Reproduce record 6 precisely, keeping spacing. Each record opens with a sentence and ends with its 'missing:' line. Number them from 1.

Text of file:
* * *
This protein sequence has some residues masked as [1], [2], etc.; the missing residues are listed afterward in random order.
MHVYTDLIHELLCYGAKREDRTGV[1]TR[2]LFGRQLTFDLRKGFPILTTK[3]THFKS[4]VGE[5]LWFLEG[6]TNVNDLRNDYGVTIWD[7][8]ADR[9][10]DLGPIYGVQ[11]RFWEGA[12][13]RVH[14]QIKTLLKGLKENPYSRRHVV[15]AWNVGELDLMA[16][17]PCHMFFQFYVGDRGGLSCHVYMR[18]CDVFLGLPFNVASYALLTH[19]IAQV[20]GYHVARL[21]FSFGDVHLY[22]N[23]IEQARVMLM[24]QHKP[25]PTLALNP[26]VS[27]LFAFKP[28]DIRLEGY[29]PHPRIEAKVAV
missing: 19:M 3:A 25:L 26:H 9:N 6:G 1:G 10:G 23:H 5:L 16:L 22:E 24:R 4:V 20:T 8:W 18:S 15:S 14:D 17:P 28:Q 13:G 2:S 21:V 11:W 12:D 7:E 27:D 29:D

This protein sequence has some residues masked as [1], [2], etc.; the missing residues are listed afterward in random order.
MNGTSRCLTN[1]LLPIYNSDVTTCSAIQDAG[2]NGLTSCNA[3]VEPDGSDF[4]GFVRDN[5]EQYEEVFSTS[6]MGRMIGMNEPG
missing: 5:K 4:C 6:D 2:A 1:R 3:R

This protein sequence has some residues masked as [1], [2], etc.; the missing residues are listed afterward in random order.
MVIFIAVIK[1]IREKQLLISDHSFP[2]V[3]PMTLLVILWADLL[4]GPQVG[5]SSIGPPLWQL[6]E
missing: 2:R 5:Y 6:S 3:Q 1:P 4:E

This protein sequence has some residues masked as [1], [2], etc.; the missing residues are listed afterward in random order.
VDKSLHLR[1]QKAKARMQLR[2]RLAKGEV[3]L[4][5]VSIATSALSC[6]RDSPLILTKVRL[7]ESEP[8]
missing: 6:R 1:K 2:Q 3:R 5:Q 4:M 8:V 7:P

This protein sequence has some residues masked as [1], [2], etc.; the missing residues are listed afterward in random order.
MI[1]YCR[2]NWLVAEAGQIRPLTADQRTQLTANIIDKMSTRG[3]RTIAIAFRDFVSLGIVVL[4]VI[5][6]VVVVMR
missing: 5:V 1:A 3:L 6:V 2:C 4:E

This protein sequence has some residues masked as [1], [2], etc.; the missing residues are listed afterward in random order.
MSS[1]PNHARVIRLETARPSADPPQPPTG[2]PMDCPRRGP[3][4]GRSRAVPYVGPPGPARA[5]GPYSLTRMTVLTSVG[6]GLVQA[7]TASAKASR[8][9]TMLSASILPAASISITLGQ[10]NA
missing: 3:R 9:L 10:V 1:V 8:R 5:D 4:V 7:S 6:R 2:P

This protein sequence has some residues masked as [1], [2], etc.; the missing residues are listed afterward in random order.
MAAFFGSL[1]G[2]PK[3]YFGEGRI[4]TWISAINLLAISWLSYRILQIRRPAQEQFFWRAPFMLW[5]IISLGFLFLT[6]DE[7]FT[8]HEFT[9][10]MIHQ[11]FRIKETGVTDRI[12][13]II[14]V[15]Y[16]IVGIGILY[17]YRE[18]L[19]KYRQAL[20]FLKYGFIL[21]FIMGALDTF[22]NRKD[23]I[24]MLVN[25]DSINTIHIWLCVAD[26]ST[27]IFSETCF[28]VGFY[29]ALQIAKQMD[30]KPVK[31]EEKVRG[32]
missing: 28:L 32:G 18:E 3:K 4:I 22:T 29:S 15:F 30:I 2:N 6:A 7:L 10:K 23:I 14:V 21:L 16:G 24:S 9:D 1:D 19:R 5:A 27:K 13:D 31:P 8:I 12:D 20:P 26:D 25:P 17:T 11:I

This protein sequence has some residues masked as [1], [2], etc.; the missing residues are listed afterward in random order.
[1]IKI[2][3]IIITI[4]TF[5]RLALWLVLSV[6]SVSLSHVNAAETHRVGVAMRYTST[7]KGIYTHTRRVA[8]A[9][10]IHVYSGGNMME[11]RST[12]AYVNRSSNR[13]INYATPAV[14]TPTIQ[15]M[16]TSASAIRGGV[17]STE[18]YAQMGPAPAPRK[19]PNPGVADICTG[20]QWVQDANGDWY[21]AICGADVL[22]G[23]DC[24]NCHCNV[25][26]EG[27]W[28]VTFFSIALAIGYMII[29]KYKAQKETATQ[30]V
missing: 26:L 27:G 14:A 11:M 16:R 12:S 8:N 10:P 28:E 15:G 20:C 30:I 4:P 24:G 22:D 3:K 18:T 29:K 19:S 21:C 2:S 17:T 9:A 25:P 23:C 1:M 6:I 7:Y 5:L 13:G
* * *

This protein sequence has some residues masked as [1], [2], etc.; the missing residues are listed afterward in random order.
MSS[1]PNHARVIRLETARPSADPPQPPTG[2]PMDCPRRGP[3][4]GRSRAVPYVGPPGPARA[5]GPYSLTRMTVLTSVG[6]GLVQA[7]TASAKASR[8][9]TMLSASILPAASISITLGQ[10]NA
missing: 3:R 9:L 10:V 1:V 8:R 5:D 4:V 7:S 6:R 2:P